Background Cuff management varies widely in Europe and North America. Little is known about current practice in Australia and New Zealand.
Objective To characterize important aspects of cuff management in intensive care units in Australia and New Zealand to compare with international reports.
Methods A questionnaire was sent to all nurse managers of adult intensive care units in Australia and New Zealand.
Results Survey response was 53% (92/175). After intubation, most units (50/92, 54%) used both minimal occlusive volume technique and cuff pressure measurement; 5 (5.5%) used these methods along with pilot balloon palpation. Twenty units (22%) used cuff pressure measurement exclusively and 16 units (17.5%) used the minimal occlusive volume technique exclusively. Only 1 unit (1%) used the minimal leak technique after intubation. For ongoing management, cuff pressure measurement was the preferred method, used exclusively in 42 units (46%), with the minimal occlusive volume technique used in 40 units (43%; sole method in 6 units [7%]) and palpation in 4 units (4%). In most units (65/92, 71%), cuffs were monitored once per nursing shift. In units using the minimal occlusive volume technique, oropharyngeal suctioning (74%) and semirecumbent positioning (58%) were routinely incorporated; sigh breaths (6%), discontinuation of enteral feeding (10%), and nasogastric tube aspiration (26%) were uncommon. Cuff management protocols (37%) and subglottic suctioning (12%) were used infrequently.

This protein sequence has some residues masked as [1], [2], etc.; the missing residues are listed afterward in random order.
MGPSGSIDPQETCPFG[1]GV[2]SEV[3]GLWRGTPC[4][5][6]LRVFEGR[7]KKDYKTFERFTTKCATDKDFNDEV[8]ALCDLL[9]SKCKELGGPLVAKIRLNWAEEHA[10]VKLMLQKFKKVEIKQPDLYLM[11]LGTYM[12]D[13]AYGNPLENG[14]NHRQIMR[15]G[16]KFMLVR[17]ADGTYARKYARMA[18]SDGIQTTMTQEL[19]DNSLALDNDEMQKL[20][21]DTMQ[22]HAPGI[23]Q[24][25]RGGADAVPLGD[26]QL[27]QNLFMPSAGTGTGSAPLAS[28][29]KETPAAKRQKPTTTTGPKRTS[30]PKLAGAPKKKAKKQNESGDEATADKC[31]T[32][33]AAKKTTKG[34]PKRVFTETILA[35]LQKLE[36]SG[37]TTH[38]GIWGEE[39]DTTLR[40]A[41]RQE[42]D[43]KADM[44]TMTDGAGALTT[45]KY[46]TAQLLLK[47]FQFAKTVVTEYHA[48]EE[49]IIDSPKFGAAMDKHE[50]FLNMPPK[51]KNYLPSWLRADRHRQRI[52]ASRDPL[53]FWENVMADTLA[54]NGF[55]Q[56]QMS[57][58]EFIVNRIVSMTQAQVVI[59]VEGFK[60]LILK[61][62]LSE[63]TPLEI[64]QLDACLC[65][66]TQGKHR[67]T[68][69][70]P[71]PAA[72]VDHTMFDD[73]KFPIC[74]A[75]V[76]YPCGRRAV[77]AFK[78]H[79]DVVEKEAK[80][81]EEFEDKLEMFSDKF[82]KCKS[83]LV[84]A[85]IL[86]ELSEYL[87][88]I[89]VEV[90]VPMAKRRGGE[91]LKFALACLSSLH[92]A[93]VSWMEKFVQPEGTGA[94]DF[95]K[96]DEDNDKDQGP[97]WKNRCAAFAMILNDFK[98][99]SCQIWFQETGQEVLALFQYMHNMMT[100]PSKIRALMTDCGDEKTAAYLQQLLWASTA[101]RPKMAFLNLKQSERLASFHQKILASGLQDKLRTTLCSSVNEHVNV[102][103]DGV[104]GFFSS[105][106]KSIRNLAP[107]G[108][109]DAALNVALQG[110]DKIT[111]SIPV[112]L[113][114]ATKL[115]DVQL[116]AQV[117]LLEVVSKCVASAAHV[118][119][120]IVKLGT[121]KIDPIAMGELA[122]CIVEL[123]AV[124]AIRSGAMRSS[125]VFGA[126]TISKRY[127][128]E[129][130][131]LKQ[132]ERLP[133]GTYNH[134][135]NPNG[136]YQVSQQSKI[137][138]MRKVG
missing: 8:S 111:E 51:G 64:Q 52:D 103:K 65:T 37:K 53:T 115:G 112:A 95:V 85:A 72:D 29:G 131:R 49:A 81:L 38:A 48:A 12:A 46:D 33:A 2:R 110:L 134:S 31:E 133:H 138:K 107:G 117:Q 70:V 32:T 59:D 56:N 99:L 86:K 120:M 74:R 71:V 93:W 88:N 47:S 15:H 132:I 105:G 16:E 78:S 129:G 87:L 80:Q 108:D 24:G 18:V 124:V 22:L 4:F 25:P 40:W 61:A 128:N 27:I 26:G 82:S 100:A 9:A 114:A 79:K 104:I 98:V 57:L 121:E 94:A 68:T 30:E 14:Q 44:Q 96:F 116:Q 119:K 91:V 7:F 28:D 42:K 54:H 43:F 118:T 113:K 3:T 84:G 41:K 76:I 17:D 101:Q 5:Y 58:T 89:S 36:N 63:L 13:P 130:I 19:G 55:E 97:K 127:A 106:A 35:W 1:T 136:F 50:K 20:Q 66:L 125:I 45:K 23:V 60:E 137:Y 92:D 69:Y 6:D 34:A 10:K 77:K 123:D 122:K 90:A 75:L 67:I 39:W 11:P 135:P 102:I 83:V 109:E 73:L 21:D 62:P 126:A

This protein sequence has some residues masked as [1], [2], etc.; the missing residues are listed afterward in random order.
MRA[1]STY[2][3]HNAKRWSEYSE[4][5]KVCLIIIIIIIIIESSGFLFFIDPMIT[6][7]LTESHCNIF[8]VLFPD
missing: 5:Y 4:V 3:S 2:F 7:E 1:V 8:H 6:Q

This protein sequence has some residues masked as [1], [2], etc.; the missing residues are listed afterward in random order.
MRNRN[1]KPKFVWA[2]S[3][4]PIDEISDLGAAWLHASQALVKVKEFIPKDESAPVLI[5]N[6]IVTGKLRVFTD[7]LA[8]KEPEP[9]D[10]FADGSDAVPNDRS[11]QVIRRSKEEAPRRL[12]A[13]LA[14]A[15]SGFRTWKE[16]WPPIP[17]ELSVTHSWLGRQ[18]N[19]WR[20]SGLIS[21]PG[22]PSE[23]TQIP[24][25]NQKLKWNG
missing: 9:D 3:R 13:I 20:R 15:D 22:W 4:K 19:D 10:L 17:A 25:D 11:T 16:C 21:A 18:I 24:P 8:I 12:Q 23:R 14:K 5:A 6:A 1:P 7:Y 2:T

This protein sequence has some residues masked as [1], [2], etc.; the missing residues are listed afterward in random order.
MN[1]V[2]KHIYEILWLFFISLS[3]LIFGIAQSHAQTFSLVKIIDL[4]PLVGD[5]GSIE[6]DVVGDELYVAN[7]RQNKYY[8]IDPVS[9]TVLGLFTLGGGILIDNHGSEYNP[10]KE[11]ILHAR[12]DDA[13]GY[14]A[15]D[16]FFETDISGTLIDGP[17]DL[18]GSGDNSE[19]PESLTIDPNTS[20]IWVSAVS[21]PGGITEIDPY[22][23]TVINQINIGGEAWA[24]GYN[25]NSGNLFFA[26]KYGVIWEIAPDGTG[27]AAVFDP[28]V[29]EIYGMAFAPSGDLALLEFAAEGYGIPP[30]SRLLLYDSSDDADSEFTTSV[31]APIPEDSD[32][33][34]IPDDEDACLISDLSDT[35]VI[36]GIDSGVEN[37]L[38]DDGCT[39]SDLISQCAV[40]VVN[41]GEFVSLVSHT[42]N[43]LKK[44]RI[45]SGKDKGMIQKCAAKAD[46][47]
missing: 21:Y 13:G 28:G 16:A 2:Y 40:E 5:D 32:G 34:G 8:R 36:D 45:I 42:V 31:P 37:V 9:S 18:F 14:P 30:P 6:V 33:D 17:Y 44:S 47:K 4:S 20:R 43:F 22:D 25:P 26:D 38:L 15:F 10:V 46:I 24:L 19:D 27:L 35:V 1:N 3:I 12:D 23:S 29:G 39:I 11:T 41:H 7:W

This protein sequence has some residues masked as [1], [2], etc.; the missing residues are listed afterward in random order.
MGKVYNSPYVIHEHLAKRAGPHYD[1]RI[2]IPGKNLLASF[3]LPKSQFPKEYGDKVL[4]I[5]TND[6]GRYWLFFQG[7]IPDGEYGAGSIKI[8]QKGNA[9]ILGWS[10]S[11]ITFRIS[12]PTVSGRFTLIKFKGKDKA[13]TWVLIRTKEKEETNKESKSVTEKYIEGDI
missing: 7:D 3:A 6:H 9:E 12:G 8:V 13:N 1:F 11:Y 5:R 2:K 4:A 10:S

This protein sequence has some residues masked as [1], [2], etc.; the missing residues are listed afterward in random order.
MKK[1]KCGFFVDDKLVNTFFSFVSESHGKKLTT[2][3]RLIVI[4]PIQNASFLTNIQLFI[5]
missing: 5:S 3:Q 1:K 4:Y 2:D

Conclusions Cuff pressure measurement was the preferred method, used exclusively or in combination with other methods. The minimal occlusive volume technique was used more often after intubation than for ongoing management.